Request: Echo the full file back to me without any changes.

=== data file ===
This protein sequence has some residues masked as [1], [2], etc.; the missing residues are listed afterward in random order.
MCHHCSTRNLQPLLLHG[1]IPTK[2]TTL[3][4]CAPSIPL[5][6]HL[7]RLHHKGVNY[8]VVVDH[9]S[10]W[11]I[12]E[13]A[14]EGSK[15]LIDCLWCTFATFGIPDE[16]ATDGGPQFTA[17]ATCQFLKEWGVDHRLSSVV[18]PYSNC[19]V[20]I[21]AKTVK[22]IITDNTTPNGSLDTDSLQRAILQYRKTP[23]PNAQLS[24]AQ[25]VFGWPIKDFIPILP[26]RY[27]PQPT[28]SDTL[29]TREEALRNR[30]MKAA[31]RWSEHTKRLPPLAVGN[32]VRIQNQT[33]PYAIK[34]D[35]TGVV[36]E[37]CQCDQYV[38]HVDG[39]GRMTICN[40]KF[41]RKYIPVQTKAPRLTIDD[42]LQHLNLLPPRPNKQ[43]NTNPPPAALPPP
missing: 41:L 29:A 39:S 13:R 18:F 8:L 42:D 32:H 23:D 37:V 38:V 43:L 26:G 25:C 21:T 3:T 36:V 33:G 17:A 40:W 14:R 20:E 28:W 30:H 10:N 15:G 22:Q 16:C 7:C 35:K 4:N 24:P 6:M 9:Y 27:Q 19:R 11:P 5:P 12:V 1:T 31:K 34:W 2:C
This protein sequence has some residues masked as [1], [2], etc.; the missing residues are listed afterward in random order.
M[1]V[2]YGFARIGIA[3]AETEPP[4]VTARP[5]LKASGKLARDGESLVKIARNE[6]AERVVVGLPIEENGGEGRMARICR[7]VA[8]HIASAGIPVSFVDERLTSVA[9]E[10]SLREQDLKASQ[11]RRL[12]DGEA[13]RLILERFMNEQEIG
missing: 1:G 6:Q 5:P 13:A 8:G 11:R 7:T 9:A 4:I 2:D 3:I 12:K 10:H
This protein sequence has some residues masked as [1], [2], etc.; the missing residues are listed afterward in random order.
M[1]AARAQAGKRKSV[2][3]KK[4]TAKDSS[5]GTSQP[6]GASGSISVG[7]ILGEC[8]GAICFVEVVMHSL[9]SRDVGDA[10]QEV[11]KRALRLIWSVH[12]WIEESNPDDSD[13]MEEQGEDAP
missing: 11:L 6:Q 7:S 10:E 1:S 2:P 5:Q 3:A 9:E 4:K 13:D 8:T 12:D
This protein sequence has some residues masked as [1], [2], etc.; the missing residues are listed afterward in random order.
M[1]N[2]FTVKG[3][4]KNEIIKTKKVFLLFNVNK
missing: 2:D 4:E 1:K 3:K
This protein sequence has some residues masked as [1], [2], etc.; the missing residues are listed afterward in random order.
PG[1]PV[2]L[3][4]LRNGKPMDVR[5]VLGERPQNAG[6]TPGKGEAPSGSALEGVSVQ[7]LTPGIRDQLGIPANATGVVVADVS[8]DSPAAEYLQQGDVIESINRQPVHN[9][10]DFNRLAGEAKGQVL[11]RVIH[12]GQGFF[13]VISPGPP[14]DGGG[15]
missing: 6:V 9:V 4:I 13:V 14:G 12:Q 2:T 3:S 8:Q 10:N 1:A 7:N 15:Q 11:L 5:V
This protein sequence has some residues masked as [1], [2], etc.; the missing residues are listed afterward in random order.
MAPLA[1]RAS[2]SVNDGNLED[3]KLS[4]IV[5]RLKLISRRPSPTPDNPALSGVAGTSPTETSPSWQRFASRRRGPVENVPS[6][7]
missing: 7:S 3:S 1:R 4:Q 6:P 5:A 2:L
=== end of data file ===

This protein sequence has some residues masked as [1], [2], etc.; the missing residues are listed afterward in random order.
MCHHCSTRNLQPLLLHG[1]IPTK[2]TTL[3][4]CAPSIPL[5][6]HL[7]RLHHKGVNY[8]VVVDH[9]S[10]W[11]I[12]E[13]A[14]EGSK[15]LIDCLWCTFATFGIPDE[16]ATDGGPQFTA[17]ATCQFLKEWGVDHRLSSVV[18]PYSNC[19]V[20]I[21]AKTVK[22]IITDNTTPNGSLDTDSLQRAILQYRKTP[23]PNAQLS[24]AQ[25]VFGWPIKDFIPILP[26]RY[27]PQPT[28]SDTL[29]TREEALRNR[30]MKAA[31]RWSEHTKRLPPLAVGN[32]VRIQNQT[33]PYAIK[34]D[35]TGVV[36]E[37]CQCDQYV[38]HVDG[39]GRMTICN[40]KF[41]RKYIPVQTKAPRLTIDD[42]LQHLNLLPPRPNKQ[43]NTNPPPAALPPP
missing: 41:L 29:A 39:S 13:R 18:F 8:L 42:D 32:H 23:D 37:V 38:V 43:L 26:G 25:C 21:T 3:T 36:V 33:G 17:A 40:W 14:R 20:E 28:W 30:H 10:N 15:G 22:Q 16:C 7:C 35:K 4:N 24:P 6:M 9:Y 27:Q 19:R 11:P 5:P 12:V 1:T 31:K 34:W 2:C
This protein sequence has some residues masked as [1], [2], etc.; the missing residues are listed afterward in random order.
M[1]V[2]YGFARIGIA[3]AETEPP[4]VTARP[5]LKASGKLARDGESLVKIARNE[6]AERVVVGLPIEENGGEGRMARICR[7]VA[8]HIASAGIPVSFVDERLTSVA[9]E[10]SLREQDLKASQ[11]RRL[12]DGEA[13]RLILERFMNEQEIG
missing: 1:G 6:Q 5:P 13:A 8:G 11:R 7:T 9:A 4:I 2:D 3:I 12:K 10:H
This protein sequence has some residues masked as [1], [2], etc.; the missing residues are listed afterward in random order.
M[1]AARAQAGKRKSV[2][3]KK[4]TAKDSS[5]GTSQP[6]GASGSISVG[7]ILGEC[8]GAICFVEVVMHSL[9]SRDVGDA[10]QEV[11]KRALRLIWSVH[12]WIEESNPDDSD[13]MEEQGEDAP
missing: 11:L 6:Q 7:S 10:E 1:S 2:P 5:Q 3:A 9:E 4:K 13:D 8:T 12:D
This protein sequence has some residues masked as [1], [2], etc.; the missing residues are listed afterward in random order.
M[1]N[2]FTVKG[3][4]KNEIIKTKKVFLLFNVNK
missing: 2:D 4:E 1:K 3:K
This protein sequence has some residues masked as [1], [2], etc.; the missing residues are listed afterward in random order.
PG[1]PV[2]L[3][4]LRNGKPMDVR[5]VLGERPQNAG[6]TPGKGEAPSGSALEGVSVQ[7]LTPGIRDQLGIPANATGVVVADVS[8]DSPAAEYLQQGDVIESINRQPVHN[9][10]DFNRLAGEAKGQVL[11]RVIH[12]GQGFF[13]VISPGPP[14]DGGG[15]
missing: 6:V 9:V 4:I 13:V 14:G 12:Q 2:T 3:S 8:Q 10:N 1:A 7:N 15:Q 11:L 5:V
This protein sequence has some residues masked as [1], [2], etc.; the missing residues are listed afterward in random order.
MAPLA[1]RAS[2]SVNDGNLED[3]KLS[4]IV[5]RLKLISRRPSPTPDNPALSGVAGTSPTETSPSWQRFASRRRGPVENVPS[6][7]
missing: 7:S 3:S 1:R 4:Q 6:P 5:A 2:L